The Hidden Child

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🌟🌟🌟🌟 1/2

An absolutely riveting ride, from start to finish.

With its ominous pacing, vivid characterization, and alarmingly-charged plot, the author achieves an intensity of menace and foreboding that never lets up.

Dealing with infamous events that took place, for the most part, in the year 1965, situated on and around the creepily atmospheric Saddleworth Moor and neighboring town of Gorton, Manchester, (and of which, this reader was not already overly familiar with), this story, as experienced raw and unprompted, was almost suffocating in the emotional immediacy of its draw.

Featuring a composite of characters so evil that if they weren’t drawn from real-life you would scarcely believe them, the author skillfully provides welcome counter-balance in the form of our poignant and tender pinch-hitter characters Ronald Cappleman, and his (dare I say “cuddly”) brother Thomas, who are trying desperately to eke out a living on their remote acreage and sheep farm adjacent to the story’s pivotal moor. Kind-hearted and heroic, this somewhat-misguided-but-still-lovely-duo provide the closest thing to solace and succor you will encounter in this gut-wrenching and sordid story.

When eight young people mysteriously disappear, (four of them children), deep in the bowels of North-East Cheshire, (a community, in this time-period, struggling with all the familiar plights of poverty, unemployment, teenage motherhood, and the improbably-assumed panacea of binge-drinking), the police and community are understandably reeling.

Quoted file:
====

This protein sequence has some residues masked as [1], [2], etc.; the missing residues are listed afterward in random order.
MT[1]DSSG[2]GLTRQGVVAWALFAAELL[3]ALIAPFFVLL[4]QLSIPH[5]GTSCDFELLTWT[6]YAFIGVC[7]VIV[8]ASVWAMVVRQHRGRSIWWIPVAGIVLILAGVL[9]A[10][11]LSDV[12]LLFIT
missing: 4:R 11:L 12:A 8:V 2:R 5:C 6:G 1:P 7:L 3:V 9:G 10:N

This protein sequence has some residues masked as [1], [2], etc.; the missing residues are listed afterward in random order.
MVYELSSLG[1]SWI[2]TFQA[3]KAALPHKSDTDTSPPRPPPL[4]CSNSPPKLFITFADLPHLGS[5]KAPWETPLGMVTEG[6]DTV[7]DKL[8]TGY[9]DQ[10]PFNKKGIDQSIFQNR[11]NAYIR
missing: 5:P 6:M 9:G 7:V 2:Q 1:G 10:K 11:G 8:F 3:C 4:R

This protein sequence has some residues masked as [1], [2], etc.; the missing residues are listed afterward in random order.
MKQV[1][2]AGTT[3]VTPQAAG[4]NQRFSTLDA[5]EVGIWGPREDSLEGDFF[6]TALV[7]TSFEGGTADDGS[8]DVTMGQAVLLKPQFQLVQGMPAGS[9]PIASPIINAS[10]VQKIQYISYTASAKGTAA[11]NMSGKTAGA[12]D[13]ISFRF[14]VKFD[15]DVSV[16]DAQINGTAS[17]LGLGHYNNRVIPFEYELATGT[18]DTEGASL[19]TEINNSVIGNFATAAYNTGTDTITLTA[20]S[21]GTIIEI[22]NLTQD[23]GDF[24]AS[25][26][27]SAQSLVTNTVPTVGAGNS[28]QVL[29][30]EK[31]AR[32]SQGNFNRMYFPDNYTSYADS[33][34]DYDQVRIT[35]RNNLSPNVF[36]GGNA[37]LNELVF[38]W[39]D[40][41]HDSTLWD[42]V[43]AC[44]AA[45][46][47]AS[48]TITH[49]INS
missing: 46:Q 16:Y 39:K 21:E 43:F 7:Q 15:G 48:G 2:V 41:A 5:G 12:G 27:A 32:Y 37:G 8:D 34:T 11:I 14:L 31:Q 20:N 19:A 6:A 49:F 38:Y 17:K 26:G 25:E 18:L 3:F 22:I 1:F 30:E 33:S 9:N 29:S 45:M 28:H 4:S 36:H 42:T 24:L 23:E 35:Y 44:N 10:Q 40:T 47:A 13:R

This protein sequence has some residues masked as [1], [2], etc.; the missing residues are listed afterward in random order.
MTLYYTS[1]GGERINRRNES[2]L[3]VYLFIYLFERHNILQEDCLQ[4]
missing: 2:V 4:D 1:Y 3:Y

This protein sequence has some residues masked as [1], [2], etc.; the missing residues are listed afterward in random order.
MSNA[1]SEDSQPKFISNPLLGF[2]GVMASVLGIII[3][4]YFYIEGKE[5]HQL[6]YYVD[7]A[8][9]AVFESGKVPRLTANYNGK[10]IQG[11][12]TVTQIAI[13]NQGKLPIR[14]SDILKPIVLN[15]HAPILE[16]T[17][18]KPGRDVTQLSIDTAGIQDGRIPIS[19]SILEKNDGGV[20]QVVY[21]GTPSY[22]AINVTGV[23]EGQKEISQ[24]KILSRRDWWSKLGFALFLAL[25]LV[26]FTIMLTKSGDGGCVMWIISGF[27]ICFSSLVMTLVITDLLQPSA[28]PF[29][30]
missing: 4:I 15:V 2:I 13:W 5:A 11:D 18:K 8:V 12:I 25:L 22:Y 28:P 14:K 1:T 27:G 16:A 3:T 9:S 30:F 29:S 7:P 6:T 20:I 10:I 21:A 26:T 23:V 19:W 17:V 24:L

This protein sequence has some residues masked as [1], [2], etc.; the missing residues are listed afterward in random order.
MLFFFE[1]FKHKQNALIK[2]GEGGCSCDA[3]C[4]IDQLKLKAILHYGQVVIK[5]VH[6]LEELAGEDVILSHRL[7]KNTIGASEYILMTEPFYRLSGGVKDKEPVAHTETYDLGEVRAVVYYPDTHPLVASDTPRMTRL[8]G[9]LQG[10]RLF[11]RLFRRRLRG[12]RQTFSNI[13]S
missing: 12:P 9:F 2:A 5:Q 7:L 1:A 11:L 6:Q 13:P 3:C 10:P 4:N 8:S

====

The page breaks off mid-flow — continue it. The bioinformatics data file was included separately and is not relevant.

As yet another young child is added to the Missing Persons List, a young mother and her boyfriend, (pitiable even in their abhorrently narcissistic parental neglect), frantically face the unimaginable terror accompanying the loss of a loved one, with no closure as to her fate.

Every parent’s worst nightmare, this book held me pinned – spellbound and hostage – unable to stop reading until the tension was ultimately resolved.

Without giving the plot away (for those readers not already familiar with this horrific tale), this is a story that will have you leaving the lights on, as you lock the doors, turn on the security alarm, and consider, once again, your life of tepid normality a supreme and blissful blessing.

A great big thank you to NetGalley, the author and the publisher for an ARC of this book. All thoughts presented are my own.

Note to readers: For those sensitive to violence against animals (as is this reader), there is a scene at the 25% point of the story (on my kindle) involving the slaughter of two ewes. Once the first ewe is killed, the second slaughter (easily identifiable) for about a page, through to the end of the chapter. is horrific and can be skipped.


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